Series A

On September 23, 2014 Robinhood completed their series A funding round with $13 million in funding from Index Ventures (lead investor), Susa Ventures, Social Leverage, Slow Ventures, LAUNCH, Snoop Dog, Nasir Jones, Lee Linden, Jordan Mendell, and Jared Leto.

Series B

On May 7, 2015 Robinhood completed their series B funding round with $50 million in funding from New Enterprise Associates (lead investor), Vaizra Investments, Susa Ventures, Social Leverage, Machine Shop Ventures, Index Ventures, Nurzhas Makishev, and Jordan Mendell.

Series C

On April 26, 2017 Robinhood completed their series C funding round with $100 million in funding from DST Global (leading investor), Thrive Capital, Thirty Five Ventures, New Enterprise Associates, Index Ventures, Greenoaks Capital, and Arrive.

Series D

On May 10, 2018 Robinhood completed their series D funding round with $363 million in funding from DST Global (lead investor), Sequoia Capital, Kleiner Perkins, ICONIQ Capital, and CapitalG.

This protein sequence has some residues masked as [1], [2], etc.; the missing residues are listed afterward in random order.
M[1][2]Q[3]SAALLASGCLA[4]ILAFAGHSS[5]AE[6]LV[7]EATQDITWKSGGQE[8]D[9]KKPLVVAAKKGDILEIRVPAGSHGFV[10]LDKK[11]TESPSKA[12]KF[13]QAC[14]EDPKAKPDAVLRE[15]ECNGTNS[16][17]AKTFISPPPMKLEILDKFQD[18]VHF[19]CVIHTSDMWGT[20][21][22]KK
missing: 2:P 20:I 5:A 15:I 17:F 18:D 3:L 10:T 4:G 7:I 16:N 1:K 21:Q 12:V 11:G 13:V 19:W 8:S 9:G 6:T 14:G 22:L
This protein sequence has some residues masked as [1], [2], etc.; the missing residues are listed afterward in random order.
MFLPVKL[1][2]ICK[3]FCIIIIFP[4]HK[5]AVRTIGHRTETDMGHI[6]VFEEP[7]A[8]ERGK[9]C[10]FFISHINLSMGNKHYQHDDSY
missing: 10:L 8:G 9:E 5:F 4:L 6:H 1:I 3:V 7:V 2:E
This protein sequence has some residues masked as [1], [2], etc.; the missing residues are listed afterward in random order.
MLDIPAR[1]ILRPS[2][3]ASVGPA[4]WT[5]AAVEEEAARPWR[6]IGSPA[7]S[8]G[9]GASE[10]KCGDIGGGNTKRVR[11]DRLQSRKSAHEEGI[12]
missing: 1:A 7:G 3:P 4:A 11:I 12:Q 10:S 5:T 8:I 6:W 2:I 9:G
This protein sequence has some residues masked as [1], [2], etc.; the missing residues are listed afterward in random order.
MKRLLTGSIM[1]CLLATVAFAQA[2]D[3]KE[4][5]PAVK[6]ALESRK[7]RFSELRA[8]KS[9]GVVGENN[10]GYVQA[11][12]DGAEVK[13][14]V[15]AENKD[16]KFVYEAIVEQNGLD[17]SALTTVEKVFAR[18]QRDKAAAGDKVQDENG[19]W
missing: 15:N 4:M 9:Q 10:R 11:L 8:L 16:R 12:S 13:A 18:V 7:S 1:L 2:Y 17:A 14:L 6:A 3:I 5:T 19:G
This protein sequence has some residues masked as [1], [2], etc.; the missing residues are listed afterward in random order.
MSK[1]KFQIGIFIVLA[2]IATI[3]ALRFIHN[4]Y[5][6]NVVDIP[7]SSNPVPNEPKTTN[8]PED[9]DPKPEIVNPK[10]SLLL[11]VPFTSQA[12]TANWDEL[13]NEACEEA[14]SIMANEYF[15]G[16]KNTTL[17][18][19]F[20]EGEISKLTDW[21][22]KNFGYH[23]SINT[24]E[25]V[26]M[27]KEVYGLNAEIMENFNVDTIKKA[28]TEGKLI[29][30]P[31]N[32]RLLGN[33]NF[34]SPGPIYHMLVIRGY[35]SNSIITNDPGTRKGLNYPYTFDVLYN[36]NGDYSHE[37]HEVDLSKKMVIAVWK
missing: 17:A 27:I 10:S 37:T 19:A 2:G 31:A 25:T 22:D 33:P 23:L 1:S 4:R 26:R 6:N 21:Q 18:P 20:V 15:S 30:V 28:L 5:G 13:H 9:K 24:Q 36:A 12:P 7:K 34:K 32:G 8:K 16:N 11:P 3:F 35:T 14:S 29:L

Series E

On July 22, 2019 Robinhood completed their series E funding round with $323 million in funding from DST Global (lead investor), Thrive Capital, Sequoia Capital, and New Enterprise Associates.

Timeline

October 2019

Robinhood raises a $50,000,000 series E round from DST Global.

July 22, 2019

Commission-free stock trading startup Robinhood said on Monday it has raised $323 million in a new round of funding that values the company at $7.6 billion.

July 22, 2019

Robinhood raises $323 Million Series E

The round brings the valuation of the company to $7.6 billion, post-money.

DST Global led the Series E financing as a returning investor; the firm, founded by Russian tech billionaire Yuri Milner, led both Robinhood's Series C and Series D rounds.

July 22, 2019

Robinhood raises a $323,000,000 series E round from Thrive Capital, Sequoia Capital, DST Global, New Enterprise Associates and Ribbit Capital.

April 2017

Robinhood raises a $110,000,000 series C round from Thrive Capital, DST Global, New Enterprise Associates, Ribbit Capital, Index Ventures and Greenoaks Capital.

May 7, 2015